Sarlat is definitely the place for foodie fun in the Dordogne. The Sarlat market days are packed with regional produce and beautiful handicrafts. For extra fun, visit Sarlat in December for their Christmas illuminations, and one of the best Christmas markets in France – mulled wine, ice skating and events fill the main squares.
The annual truffle festival happens in January and gives the local producers a chance to showcase their incredibly sought-after product. Have you ever had a tasting menu with truffle shavings in every course? It is a special treat that you’ll not soon forget.
Suggested by Hannah | Hannah Henderson Travel
Be Fascinated by the 2000 Stone Age Cave Paintings of Lascaux
The 2000 prehistoric paintings in the Lascaux Cave are a must-see on a visit to the Dordogne Valley. A UNESCO World Heritage site, the paintings are considered to be masterpieces of stone age art.
No one quite knows exactly why or how paleolithic people created the art on the walls and ceiling of the cave. Experts believe they built their own scaffolding to create a sanctuary.
The original cave, which was discovered in 1940, had to be closed to the public to preserve the paintings. But the paintings have been painstakingly recreated so that visitors can see just what it was like.
The “new cave” is part of a modern multimedia experience at the Lascaux Centre International de l’Art Pariétal in Montignac. It’s a half-hour drive north of Sarlat or you can take a tour from Sarlat to the cave and other prehistoric sites in the region. The cave is open every day of the week, but be sure to check the opening hours as they vary by season.
Suggested by Cindy | Travel Bliss Now
Explore the Gardens of Château de Marqueyssac (Vezac)
The Marqueyssac Gardens at the Château de Marqueyssac in Vezac are truly incredible and a must-see if you’re visiting this region of France.
Sometimes called the hanging gardens of Marqueyssac, this National Historic Monument clings to the side of a rocky outcrop high above La Roque-Gageac, with commanding views across the valley of the five châteaux.
The gardens themselves are extraordinary, surrounding the creamy colored 17th-century château and filled with exquisitely clipped box, beautifully manicured lawns, and shady clifftop paths. There are three routes to take you through the formal gardens and out to the Belvedere, from where you will enjoy panoramic views across the Dordogne river and its famous valleys.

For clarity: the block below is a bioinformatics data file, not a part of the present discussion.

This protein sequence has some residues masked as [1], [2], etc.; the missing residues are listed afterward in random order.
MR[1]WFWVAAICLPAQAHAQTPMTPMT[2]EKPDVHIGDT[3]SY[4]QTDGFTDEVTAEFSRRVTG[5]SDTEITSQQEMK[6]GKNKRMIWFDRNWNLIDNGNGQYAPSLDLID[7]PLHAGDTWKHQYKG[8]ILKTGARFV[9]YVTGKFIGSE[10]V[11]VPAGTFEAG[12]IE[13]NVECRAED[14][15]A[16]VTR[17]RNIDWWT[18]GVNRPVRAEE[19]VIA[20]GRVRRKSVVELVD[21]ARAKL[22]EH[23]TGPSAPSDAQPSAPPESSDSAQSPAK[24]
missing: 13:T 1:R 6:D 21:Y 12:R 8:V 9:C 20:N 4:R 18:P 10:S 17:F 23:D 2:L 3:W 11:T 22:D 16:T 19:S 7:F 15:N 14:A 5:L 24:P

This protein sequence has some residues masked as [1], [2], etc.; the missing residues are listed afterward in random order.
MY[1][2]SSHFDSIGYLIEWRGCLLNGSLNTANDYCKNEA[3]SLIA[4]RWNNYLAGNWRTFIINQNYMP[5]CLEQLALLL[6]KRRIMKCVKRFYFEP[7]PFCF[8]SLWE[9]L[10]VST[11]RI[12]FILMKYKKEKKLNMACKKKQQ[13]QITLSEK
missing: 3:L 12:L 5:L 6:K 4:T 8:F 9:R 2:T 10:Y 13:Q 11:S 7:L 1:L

The formal gardens have been beautifully planted and managed, with the star of the show being the thousands of boxwoods which have been manicured to create a stunning abstract garden of symmetry and movement. Visit on Thursday’s at dusk for sublime sunset views through the trees or come early in the morning to avoid the crowds. There is plenty of parking just below the château and lots of places to stay locally, including campsites with direct access to the Dordogne and aires for those holidaying in motorhomes.
Suggested by Izzy | The Gap Decaders
Visit the Medieval Bastide village of Monpazier
Visiting beautiful Monpazier in Dordogne is like taking a step straight back into the 13th century. This delightful bastide town is perfectly preserved, complete with an ancient market hall containing measuring and weighing equipment from back in the day. It’s listed as one of the ” Plus Beaux Villages de France” (Most Beautiful Villages in France).
There were originally six gated entranceways to this bastide village all leading to the main square and two remain to this day. Once inside the main square, you are surrounded by a mix of stone houses with open arcaded bases.
The town’s weekly market has been running for over 700 years and takes place on Thursday. It’s a great day to visit to soak in all the atmosphere of the gorgeous village and sample some of the delicious regional specialties.
Be sure to visit the church of Monpazier that dates back to the 13th century, and take some time to pop into one of the many cute little shops displaying arts and crafts designed by local artisans. If you’re visiting in the summer months be sure to arrive early as parking is limited!
Suggested by Kylie | Visit Dordogne
Truffle Market Shopping in Périgord
The black Périgord truffle (Tuber melanosporum), is the second-most commercially valuable truffle species in the world. With this “black diamond” at home, it is easy to understand why the Périgord is one of the most important truffle trade centers in France.
Truffles used to be dug up by pigs but nowadays it is more likely to be a dog. This famous mushroom is rare and very appreciated in the French cuisine which justifies its high prices in the markets.
Truffle-hunting in the local markets is another of the top things to do in Dordogne. The best places to purchase the black Périgord truffle are the regional markets that run between December and March. The towns and villages of Sarlat, Périgueux, Sorges, Sainte Alvère, or Thiviers are good places to purchase these famous mushrooms.
Explore Joséphine Baker’s Château des Milandes
The wonderful Château des Milandes is the fairytale castle of the Dordogne. The castle was originally built in 1489 by the same owner as the castle in Castelnaud. He wanted to build a more romantic castle.
After a few owners, the castle was first rented and later bought by Joséphine Baker, a famous dancer. She is also known for her important resistance work in the Second World War and as a civil rights activist. She lived in Château des Milandes with her husband and all of her adopted children. She adopted them from different parts of the world and they were known as ‘The Rainbow Tribe’.
Nowadays the castle is a museum about her life. The ticket includes admission to the gardens which are very pretty and worth a stroll. They have different levels going up the hill with some nice scenery. In summer you can see impressive birds of prey show.
Suggested by Manouk | Groetjes uit Verweggistan